August, 1945 – One year later.
“Which would you say was the most important thing – faith, hope or love?”
Many months ago in Hampshire a Spanish woman called Inés had asked Miranda that question and she had replied, “Hope.”
Perhaps that is why she is here now – hope - even though she knows the chances of finding the person she is looking for are vanishingly small.
It is late summer again in the Austrian Tyrol. From the slow-moving steam train, Miranda can see the wildflower-speckled meadows and the pale green river which winds through them. In the meadows the long-horned cattle are grazing, the clanking of their cowbells audible through the open window of the railway carriage. In the distance the mountains rise up as gloriously as she had remembered them, their summits up in the clouds. Even now, in late August, patches of white snow are visible on their peaks.
Looking at these beautiful views from a distance one would hardly know that there has been a long and gruelling war. Austria is still very much an occupied country now, in August 1945. It is no longer ruled by the Germans but has been divided into four different zones under the control of the victorious Allies – the British, the Americans, the French and the Russians. The North Tyrol is under French rule at the moment. Miranda has read in the newspapers of the tremendous bitterness felt by Austrians over the decision to hand South Tyrol over to the Italians.
All over Europe there are thousands of people who have lost their homes. Many are living in refugee camps, while others are making long journeys in the hope of finding lost loved ones or returning to their homelands. Miranda has only been able to travel to Austria, with great difficulty, through Switzerland. The task of rebuilding post-war Europe will be a long one, but it is hard to think about politics on a day as beautiful as this. Miranda feels as if she has left a bomb-damaged London which is painted only in shades of grey, and arrived in a place where there is colour.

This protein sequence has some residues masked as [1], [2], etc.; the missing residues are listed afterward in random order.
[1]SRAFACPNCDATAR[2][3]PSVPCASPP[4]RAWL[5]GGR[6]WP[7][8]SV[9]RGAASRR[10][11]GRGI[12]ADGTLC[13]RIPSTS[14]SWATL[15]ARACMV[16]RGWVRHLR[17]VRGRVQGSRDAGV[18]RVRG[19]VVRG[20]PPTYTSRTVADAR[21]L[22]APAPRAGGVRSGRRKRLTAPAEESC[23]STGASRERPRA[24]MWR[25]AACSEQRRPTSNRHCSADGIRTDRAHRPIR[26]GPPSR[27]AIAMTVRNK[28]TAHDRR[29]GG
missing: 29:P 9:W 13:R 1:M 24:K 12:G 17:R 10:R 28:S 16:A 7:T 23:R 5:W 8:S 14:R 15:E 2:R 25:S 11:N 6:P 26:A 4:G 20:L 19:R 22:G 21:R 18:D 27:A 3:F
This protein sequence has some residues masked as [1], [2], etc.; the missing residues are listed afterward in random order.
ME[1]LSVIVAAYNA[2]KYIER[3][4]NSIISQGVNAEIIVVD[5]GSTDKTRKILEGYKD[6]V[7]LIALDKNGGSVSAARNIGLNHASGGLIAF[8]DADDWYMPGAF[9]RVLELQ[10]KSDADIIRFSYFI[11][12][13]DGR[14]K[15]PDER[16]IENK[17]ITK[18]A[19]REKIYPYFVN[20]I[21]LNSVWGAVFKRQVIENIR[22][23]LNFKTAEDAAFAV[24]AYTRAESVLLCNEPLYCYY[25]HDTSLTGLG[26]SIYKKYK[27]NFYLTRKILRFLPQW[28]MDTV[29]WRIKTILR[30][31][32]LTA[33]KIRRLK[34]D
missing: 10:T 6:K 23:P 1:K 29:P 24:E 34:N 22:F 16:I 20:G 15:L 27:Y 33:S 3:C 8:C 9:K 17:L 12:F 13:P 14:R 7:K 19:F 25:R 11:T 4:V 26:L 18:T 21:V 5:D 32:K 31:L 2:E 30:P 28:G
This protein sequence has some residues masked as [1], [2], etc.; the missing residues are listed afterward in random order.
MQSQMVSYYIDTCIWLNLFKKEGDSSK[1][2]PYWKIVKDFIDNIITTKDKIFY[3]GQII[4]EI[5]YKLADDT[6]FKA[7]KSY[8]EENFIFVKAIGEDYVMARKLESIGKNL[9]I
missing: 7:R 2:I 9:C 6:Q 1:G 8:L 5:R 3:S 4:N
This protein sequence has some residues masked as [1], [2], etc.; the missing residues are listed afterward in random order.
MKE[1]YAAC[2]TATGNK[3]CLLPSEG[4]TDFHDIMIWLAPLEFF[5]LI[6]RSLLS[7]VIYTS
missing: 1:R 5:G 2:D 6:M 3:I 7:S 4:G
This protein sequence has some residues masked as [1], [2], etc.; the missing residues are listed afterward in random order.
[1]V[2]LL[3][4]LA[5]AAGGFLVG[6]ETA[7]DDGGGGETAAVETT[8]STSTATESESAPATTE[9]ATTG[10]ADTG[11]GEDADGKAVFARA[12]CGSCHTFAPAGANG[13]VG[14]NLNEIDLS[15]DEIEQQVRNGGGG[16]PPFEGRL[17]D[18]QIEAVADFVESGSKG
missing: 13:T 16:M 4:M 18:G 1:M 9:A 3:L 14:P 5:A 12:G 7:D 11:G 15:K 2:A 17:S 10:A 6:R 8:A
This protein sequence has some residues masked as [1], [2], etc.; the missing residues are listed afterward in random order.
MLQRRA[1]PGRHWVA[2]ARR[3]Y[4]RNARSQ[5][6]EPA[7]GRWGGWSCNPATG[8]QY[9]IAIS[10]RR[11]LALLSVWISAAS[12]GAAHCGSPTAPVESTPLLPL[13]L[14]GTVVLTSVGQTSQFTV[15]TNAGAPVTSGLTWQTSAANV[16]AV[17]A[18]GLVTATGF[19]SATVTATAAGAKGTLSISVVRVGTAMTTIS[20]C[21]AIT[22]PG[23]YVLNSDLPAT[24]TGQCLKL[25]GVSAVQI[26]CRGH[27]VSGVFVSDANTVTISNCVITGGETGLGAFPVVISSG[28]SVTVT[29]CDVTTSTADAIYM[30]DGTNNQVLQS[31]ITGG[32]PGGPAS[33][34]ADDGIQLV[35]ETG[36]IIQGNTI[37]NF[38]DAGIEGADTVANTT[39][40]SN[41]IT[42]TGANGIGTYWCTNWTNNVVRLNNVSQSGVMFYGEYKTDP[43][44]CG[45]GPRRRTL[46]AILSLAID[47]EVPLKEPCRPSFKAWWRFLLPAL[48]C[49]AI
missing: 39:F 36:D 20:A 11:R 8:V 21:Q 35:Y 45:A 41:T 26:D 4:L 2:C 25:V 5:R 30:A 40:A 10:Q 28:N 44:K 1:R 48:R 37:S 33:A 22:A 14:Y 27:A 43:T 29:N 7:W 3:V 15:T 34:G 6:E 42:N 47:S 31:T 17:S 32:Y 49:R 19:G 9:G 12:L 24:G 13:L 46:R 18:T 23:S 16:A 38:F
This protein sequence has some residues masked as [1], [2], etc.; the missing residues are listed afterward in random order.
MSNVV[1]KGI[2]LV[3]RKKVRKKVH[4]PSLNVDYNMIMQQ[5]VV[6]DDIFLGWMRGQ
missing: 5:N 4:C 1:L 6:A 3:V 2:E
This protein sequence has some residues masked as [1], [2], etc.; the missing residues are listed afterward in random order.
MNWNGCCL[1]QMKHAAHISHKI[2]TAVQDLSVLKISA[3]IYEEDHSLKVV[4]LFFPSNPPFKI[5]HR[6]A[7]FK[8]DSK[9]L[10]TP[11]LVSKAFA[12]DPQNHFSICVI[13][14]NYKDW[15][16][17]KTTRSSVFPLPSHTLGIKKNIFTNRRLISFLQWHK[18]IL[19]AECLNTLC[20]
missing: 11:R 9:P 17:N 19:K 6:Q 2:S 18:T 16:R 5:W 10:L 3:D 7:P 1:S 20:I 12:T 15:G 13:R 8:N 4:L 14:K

At last, the engine puffs into the sleepy little station at Palburg, and Miranda steps off the train. The station looks almost unchanged, although the tricolore flag of the occupying French forces now flutters from the station flagpole in place of the Nazi swastika which she had seen there before.
Miranda stands motionless on the platform for several minutes after the train has pulled out, staring around her and thinking about all the times she had cycled past this station on her way to meet with Palmer, a year and a lifetime ago. She wonders if Palmer survived to the end of the war, if she ever returned to England and what she is doing now.
When she rouses from her trance, Miranda realises that she is the only passenger left on the platform and that the stationmaster is looking slightly impatient as he waits by the gate to take her ticket. She remembers the weedy little man, although he seems to have shaved off his Hitler moustache – perhaps unsurprisingly. He shows no flicker of recognition as she hands him her ticket and perhaps that, too, is not surprising. He had only seen her a few times while she was living in Palburg and she had looked very different then – her hair, her clothes…
She walks away from the station and crosses the bridge towards the centre of the small town, carrying her suitcase and shoulder bag. The streets seem fairly busy with people, motor cars and bicycles. There is a lightness to the bustle and chatter which probably comes with the knowledge that German troops and informers are not watching and listening around every corner. Women pass her carrying shopping baskets. Two girls hurry by, chattering cheerfully, their hair tied up in gaily-coloured scarves. The one with the dark curls reminds her of Maria.
Miranda passes the inn by the bridge which had belonged to Yvonne’s family. She wonders if the Schröder family are still there, and if the unreliable Rainer has found another woman willing to mother Yvonne’s little girl.
In the little café where the German soldiers arrested Miranda’s first contact, the same proprietor is serving customers. The tables, chairs, cups and plates look exactly the same.
There is a patient queue of people waiting outside the butcher’s shop which had belonged to Christian’s father, Klaus, although there is scarcely any meat on display – some things have not changed yet despite the official end of the war.
Miranda remembers the mad rejoicing of VE day in London, three months ago. Everyone had gone out into the streets, where soldiers, factory girls, bus conductors, Air Raid Wardens and countless others were dancing, embracing and celebrating. Her own father had sounded choked up when he had told her on the telephone about his feelings as he sat in Wales and listened to the voices of Mr. Churchill and the King on the wireless. The war in the Far East had finished less than a fortnight ago. VJ day had arrived soon after the Americans had dropped their atomic bombs on Japan. Miranda still finds it hard to believe that the conflict is really over, when so many people have yet to begin rebuilding their lives and thousands of Allied troops have yet to return from the Far East.